Here are the rules and regulations which govern the Churchyard

  1. General

1.1 The consecration of a piece of land as a churchyard, whether or not it is used as a burial ground, has the effect of bringing it, like a church building, under the jurisdiction of the Bishop of the Diocese. Such jurisdiction is exercised through the Diocesan Chancellor.

1.2 Parishioners and all persons dying within the parish boundaries have the right to burial in the parish churchyard, provided it is still open for burials.

1.3Permission for burial to other persons may be granted by the Incumbent and the Parochial Church Council, which by resolution should normally give a general consent to the Incumbent to give such permission at his/her discretion.

1.4 There is no right to burial in a particular part of a churchyard, but a gravespace may be reserved by means of a faculty for which see paragraph 3 below.

  1. Recording a Churchyard

2.1 It is necessary to have a churchyard plan, which is maintained accurately and kept up-to-date, so that no error is made when an interment takes place and the spaces available are known.

2.2 It is desirable that all parishes should maintain a list or card index of all monuments in the churchyard with a record of the inscriptions and the names and addresses of both the person who caused the memorial to be erected and the mason who carried out the work. This will help the Parochial Church Council locate the appropriate person should repairs to the memorial be required and assist those carrying out family or other research.

2.3 The Diocesan Advisory Committee is willing to give advice on the preparation of such a list or record.

 

  1. Reservation of a Gravespace

3.1 A gravespace may be reserved, but such reservation cannot be granted by the Incumbent or by the Parochial Church Council. Reservation can be obtained only by the grant of a faculty. The petition, together with the appropriate faculty fee, must be lodged by the person applying for a faculty for this purpose with the Diocesan Registrar, who is willing to give such advice as may be necessary.

3.2 A separate record of all gravespaces reserved by faculty must be maintained in the parish concerned. Each gravespace reserved must be identified precisely in such record. Great distress is caused when bodies are mistakenly interred in a gravespace reserved for another person and exhumation almost always follows such an error.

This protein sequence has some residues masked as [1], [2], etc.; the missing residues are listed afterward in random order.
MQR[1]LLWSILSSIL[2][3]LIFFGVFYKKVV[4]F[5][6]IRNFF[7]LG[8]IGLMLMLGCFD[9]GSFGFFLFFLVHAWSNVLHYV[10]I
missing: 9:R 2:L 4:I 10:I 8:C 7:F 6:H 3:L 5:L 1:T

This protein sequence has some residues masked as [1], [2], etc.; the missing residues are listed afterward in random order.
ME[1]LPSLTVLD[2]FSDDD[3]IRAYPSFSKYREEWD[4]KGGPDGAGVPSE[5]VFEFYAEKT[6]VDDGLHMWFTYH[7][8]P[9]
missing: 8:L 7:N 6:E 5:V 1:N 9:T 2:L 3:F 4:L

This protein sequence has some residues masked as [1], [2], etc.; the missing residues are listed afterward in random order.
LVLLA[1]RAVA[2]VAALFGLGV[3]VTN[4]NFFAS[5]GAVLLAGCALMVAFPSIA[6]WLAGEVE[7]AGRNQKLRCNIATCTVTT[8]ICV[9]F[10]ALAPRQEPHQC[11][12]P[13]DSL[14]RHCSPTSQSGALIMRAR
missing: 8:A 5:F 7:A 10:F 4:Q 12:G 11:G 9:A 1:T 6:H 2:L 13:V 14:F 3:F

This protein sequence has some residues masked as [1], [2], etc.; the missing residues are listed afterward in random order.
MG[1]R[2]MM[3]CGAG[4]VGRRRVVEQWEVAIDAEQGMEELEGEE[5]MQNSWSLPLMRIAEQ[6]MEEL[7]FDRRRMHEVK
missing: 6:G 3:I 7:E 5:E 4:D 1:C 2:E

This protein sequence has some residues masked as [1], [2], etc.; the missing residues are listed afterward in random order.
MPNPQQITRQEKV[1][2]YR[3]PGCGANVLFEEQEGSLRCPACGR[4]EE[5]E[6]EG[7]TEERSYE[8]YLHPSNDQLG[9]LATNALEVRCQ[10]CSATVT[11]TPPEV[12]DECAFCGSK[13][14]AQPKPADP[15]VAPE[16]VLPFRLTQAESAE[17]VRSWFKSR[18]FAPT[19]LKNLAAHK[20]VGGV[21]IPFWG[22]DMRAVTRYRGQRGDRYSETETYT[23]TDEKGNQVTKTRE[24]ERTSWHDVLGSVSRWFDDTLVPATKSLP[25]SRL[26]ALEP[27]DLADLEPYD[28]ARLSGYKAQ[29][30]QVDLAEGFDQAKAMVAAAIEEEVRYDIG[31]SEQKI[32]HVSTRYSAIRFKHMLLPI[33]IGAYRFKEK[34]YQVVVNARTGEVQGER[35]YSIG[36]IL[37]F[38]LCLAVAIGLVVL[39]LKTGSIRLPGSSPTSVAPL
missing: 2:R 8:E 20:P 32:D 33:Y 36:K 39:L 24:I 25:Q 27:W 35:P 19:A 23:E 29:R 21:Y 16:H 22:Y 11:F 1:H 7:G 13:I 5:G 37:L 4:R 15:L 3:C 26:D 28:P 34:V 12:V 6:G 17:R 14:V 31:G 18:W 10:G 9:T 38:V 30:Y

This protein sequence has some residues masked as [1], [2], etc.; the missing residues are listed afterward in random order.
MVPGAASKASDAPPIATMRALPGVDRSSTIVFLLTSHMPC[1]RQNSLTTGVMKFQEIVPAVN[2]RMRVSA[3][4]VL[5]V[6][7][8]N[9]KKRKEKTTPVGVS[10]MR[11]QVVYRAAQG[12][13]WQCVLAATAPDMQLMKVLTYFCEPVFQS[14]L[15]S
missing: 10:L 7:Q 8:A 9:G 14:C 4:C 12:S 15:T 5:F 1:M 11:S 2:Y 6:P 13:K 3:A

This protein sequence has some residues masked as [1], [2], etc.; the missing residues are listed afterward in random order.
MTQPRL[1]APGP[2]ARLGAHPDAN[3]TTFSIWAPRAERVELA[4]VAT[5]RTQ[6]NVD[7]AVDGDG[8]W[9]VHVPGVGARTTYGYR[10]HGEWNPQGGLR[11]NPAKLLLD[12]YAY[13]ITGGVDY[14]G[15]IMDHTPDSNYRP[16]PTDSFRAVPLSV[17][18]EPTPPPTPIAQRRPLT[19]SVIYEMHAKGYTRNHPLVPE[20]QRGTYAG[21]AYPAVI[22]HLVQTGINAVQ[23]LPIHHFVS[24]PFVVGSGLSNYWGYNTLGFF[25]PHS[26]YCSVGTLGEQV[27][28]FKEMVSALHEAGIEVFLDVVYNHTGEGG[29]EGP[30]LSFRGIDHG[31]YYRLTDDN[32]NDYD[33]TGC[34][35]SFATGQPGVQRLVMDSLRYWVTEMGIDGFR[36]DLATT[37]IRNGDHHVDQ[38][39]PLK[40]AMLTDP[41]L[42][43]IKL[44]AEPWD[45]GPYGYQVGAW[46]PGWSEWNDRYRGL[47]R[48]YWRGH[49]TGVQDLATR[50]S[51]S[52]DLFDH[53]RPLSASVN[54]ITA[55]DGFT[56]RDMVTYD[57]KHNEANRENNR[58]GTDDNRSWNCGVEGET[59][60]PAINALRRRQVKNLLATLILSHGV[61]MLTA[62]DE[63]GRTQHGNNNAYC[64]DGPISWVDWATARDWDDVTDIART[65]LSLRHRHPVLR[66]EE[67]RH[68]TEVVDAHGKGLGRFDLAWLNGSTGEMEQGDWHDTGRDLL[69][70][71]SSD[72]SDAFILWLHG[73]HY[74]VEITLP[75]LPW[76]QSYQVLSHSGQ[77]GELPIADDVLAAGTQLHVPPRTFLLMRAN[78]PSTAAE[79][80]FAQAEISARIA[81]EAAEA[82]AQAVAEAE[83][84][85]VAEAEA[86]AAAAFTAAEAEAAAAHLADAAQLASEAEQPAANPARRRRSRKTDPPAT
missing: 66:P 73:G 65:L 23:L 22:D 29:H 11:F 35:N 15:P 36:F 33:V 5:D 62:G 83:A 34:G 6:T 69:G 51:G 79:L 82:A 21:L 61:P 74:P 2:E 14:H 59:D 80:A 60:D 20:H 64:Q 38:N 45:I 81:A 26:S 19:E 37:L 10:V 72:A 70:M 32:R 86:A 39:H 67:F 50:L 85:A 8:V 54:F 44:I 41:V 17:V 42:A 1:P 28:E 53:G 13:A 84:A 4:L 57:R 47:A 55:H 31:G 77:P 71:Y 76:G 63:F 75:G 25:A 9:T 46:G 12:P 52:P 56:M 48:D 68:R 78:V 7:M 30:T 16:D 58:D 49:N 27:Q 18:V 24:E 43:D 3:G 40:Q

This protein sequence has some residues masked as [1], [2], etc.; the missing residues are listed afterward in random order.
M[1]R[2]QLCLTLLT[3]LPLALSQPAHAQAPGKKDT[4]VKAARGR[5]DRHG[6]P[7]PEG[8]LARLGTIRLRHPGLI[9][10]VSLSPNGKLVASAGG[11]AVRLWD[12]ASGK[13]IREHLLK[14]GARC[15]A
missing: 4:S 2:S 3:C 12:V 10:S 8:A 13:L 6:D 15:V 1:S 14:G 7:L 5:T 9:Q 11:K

1. Exhumation

4.1 No human remains or cremated remains may be exhumed without a faculty.

4.2 Anyone contemplating applying for a faculty for exhumation must consult the Diocesan Registrar.

  1. Interment of Cremated Remains

5.1 The interment of cremated remains (‘ashes’) in a churchyard may take place at the discretion of the Incumbent, provided the churchyard remains open for burials.

5.2 Cremated remains disposed of in a churchyard must be buried. They must not be scattered.

5.3 It is desirable that only the cremated remains should be buried, but at the discretion of the Incumbent such remains may be buried in a casket or urn, but only if such casket or urn is made of a material which eventually decays in the ground. In no circumstances may a casket or urn be made of plastic or other permanent material.

5.4 Where it is desired to reserve an area of a churchyard, which is open or closed for burials, for the interment of cremated remains, a faculty is required and the conditions attaching to such faculty must be complied with strictly.

5.5 Where a churchyard is closed for burials, a faculty is required before cremated remains may be interred in it, unless the interment is in an area of such churchyard which has been reserved by faculty for such interments.

5.6 No memorial may be erected on the site of buried cremated remains, unless a faculty has been issued in respect of an area set aside for cremated remains or unless the interment has been in a family grave. Wherever possible an existing memorial should be used to add an appropriate inscription, but, if there is insufficient space, a small stone of the same material as the existing memorial may be placed immediately in front of the existing memorial provided the additional stone is laid flat and slightly below the level of the surrounding ground.

5.7 A faculty is always required before cremated remains may be deposited in a church. Such a faculty will only be granted in exceptional circumstances.

5.8 All interments of cremated remains must be recorded in the Burial Register.

  1. Regulations for Memorials and Inscriptions

6.1 The relatives or personal representatives of a deceased person buried in a churchyard have no right to erect a memorial over the grave. Permission is required before any memorial can be erected.

6.2 No memorial stone shall be erected within six months of a burial.

6.3 No order should be placed with any mason for a memorial before the necessary permission has been obtained in writing.

6.4 By custom limited authority is delegated to Incumbents and Priests-in-Charge to permit the erection of memorials which come within the limits of that delegated authority.

6.5 Where it is desired to erect a memorial which falls within the limits of the delegated authority, written application, giving full details of both memorial and inscription, must be submitted by the mason on behalf of the family of the deceased or by a member of that family to the Incumbent or Priest-in-Charge for his/her approval and his/her written consent must be obtained before any work is put in hand.

6.6 Where the Incumbent or Priest-in-Charge is uncertain whether the proposed memorial comes within the limits of the delegated authority or is in any way doubtful about the suitability of it, he/she must consult the Archdeacon and advise the person applying for permission that a faculty may be needed. The Diocesan Chancellor is always willing to help in cases of difficulty, if approached through the Diocesan Registry or the Archdeacon.